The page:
Katherine Gurdziel

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The p53 family activates many of the same genes in response to DNA damage. Because p63 and p73 have structural differences from p53 and play distinct biological functions in development and metastasis, it is likely that they activate a unique transcriptional network. Therefore, we performed a genome-wide analysis using cells lacking the p53 family members(More)
A new focus for mathematical models of the circadian pacemaker involves the encapsulation within the models of detailed biological processes responsible for generating those circadian rhythms. Representing greater biological detail requires more mathematical equations, which pose a greater challenge for the analysis of such systems. Development of a method(More)
MicroRNAs (miRNAs) are small, endogenous, non-protein-coding RNAs that are an important means of posttranscriptional gene regulation. Deletion of Dicer, a key miRNA processing enzyme, is embryonic lethal in mice, and tissue-specific Dicer deletion results in developmental defects. Using a conditional knockout model, we generated mice lacking Dicer in the(More)
Amniogenesis-the development of amnion-is a critical developmental milestone for early human embryogenesis and successful pregnancy. However, human amniogenesis is poorly understood due to limited accessibility to peri-implantation embryos and a lack of in vitro models. Here we report an efficient biomaterial system to generate human amnion-like tissue in(More)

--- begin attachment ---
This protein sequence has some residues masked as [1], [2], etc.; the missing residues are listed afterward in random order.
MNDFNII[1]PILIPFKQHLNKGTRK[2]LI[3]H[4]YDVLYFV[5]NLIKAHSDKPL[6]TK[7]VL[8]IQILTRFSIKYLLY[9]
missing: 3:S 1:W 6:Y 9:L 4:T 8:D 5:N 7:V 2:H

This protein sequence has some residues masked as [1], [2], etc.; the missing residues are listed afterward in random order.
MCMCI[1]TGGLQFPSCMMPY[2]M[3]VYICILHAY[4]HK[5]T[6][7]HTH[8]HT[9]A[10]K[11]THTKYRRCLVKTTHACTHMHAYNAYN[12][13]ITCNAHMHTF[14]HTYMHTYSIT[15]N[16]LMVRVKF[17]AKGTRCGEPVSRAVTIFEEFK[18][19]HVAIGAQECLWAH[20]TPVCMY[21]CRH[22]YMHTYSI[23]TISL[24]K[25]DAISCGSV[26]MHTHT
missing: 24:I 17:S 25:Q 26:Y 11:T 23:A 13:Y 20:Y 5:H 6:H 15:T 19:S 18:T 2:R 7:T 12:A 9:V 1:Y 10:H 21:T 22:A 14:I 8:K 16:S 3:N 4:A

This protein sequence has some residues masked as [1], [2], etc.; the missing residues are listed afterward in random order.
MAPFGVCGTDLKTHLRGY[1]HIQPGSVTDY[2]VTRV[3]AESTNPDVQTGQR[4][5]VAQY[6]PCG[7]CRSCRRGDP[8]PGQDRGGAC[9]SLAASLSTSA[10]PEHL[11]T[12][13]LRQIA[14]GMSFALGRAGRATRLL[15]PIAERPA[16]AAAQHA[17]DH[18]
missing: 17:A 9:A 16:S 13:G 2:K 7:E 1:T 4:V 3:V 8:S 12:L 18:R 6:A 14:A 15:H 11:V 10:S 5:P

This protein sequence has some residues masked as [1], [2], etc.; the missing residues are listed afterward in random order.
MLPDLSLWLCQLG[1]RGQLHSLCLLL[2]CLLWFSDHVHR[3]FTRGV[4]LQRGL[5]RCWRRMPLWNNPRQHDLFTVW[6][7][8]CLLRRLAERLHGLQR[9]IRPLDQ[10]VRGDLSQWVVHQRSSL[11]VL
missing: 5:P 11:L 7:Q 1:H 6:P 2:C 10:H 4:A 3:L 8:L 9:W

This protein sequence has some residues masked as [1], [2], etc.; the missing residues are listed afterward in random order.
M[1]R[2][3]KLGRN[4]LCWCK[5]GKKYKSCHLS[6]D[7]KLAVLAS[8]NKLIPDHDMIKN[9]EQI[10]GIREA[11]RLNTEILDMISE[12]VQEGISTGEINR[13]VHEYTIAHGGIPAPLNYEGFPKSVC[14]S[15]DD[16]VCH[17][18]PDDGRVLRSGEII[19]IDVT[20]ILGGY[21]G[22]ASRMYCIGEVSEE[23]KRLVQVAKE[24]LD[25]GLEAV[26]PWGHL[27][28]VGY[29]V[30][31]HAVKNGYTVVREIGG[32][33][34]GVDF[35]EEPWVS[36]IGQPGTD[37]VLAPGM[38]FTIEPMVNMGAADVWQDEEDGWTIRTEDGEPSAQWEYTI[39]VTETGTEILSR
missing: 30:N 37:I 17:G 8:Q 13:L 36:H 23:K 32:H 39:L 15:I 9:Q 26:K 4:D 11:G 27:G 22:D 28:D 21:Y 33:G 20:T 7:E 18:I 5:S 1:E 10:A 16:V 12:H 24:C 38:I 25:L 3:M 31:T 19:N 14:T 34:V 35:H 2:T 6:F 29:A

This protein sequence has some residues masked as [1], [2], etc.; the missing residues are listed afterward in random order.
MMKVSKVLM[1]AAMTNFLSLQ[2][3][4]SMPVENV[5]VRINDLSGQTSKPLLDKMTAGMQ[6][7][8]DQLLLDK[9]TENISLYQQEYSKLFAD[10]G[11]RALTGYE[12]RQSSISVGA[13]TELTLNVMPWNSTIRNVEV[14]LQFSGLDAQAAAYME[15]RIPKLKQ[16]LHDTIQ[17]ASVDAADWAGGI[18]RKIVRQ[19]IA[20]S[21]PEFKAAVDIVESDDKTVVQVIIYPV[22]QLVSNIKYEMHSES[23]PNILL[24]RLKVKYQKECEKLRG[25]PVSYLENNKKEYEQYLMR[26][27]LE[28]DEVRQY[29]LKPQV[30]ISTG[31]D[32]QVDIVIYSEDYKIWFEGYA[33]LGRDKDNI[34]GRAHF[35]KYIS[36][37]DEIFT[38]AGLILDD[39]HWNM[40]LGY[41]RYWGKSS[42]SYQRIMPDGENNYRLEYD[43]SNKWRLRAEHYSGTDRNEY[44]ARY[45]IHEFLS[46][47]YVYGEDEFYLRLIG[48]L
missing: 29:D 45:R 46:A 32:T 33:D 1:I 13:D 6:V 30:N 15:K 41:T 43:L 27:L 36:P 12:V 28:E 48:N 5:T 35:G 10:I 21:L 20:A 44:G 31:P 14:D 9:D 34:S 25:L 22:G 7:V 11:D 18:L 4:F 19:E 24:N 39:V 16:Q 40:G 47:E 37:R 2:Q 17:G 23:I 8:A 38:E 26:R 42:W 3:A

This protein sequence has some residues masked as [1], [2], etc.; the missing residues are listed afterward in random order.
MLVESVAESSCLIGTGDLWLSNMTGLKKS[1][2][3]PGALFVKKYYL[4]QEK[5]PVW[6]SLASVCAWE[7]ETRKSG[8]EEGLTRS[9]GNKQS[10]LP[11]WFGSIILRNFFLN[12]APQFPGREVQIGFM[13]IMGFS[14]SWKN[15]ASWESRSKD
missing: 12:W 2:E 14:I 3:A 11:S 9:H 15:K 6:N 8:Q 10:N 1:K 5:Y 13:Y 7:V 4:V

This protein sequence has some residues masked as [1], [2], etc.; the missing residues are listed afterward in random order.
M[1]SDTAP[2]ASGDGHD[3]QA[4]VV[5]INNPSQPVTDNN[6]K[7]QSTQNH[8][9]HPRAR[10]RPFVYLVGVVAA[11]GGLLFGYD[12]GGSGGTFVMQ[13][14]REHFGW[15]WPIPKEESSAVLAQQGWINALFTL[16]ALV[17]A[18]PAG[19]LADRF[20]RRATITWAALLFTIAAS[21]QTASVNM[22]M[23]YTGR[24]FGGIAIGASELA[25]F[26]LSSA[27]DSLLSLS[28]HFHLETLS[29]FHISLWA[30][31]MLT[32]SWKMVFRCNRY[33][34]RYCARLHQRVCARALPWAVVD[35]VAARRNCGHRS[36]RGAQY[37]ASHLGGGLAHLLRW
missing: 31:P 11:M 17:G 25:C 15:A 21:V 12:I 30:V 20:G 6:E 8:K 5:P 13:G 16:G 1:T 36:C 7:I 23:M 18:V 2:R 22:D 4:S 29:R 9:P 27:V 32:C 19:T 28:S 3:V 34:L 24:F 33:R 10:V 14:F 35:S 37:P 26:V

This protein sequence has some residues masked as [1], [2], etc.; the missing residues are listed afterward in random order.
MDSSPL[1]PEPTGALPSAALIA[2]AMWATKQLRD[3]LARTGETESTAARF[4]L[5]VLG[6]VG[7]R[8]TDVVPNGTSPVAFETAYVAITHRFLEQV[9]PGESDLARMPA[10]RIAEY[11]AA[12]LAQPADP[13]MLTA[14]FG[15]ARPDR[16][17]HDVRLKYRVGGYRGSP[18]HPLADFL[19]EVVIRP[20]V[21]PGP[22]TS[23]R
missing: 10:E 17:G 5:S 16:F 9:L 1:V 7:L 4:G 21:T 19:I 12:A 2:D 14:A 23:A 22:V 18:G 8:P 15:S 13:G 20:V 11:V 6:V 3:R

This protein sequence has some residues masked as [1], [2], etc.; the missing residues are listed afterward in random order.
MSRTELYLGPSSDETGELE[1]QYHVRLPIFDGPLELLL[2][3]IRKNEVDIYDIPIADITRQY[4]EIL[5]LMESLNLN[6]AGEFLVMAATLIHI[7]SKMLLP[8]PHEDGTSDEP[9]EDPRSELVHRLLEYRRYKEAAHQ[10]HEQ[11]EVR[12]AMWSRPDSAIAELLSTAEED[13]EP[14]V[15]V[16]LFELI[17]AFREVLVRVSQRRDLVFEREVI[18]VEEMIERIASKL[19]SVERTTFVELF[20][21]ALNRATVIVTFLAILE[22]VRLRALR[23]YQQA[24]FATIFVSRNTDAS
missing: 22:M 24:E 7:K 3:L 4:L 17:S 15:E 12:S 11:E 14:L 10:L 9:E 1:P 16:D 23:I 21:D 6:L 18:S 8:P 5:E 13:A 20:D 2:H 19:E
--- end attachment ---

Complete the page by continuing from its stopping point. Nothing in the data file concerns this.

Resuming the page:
Circadian rhythms are endogenous rhythms with a cycle length of approximately 24 h. Rhythmic production of specific proteins within pacemaker structures is the basis for these physiological and behavioral rhythms. Prior work on mathematical modeling of molecular circadian oscillators has focused on the fruit fly, Drosophila melanogaster. Recently, great(More)
We previously reported that TR2 and TR4 orphan nuclear receptors bind to direct repeat (DR) elements in the ε- and γ-globin promoters, and act as molecular anchors for the recruitment of epigenetic corepressors of the multifaceted DRED complex, thereby leading to ε- and γ-globin transcriptional repression during definitive erythropoiesis. Other than the ε-(More)
The Hedgehog (Hh) signaling pathway directs a multitude of cellular responses during embryogenesis and adult tissue homeostasis. Stimulation of the pathway results in activation of Hh target genes by the transcription factor Ci/Gli, which binds to specific motifs in genomic enhancers. In Drosophila, only a few enhancers (patched, decapentaplegic, wingless,(More)
The p53 family activates many of the same genes in response to DNA damage. Because p63 and p73 have structural differences from p53 and play distinct biological functions in development and metastasis, it is likely that they activate a unique transcriptional network. Therefore, we performed a genome-wide analysis using cells lacking the p53 family members(More)
18 Traumatic brain injury (TBI) can cause persistent pathological alteration of neurons. This may lead to 19 cognitive dysfunctions, depression, and even increased susceptibility to life threatening diseases, such 20 as epilepsy and Alzheimer’s Disease. To investigate the underlying genetic and molecular basis of TBI, 21 Wasserman and colleagues developed(More)
The Hedgehog (Hh) signaling pathway, acting through three homologous transcription factors (GLI1, GLI2, GLI3) in vertebrates, plays multiple roles in embryonic organ development and adult tissue homeostasis. At the level of the genome, GLI factors bind to specific motifs in enhancers, some of which are hundreds of kilobases removed from the gene promoter.(More)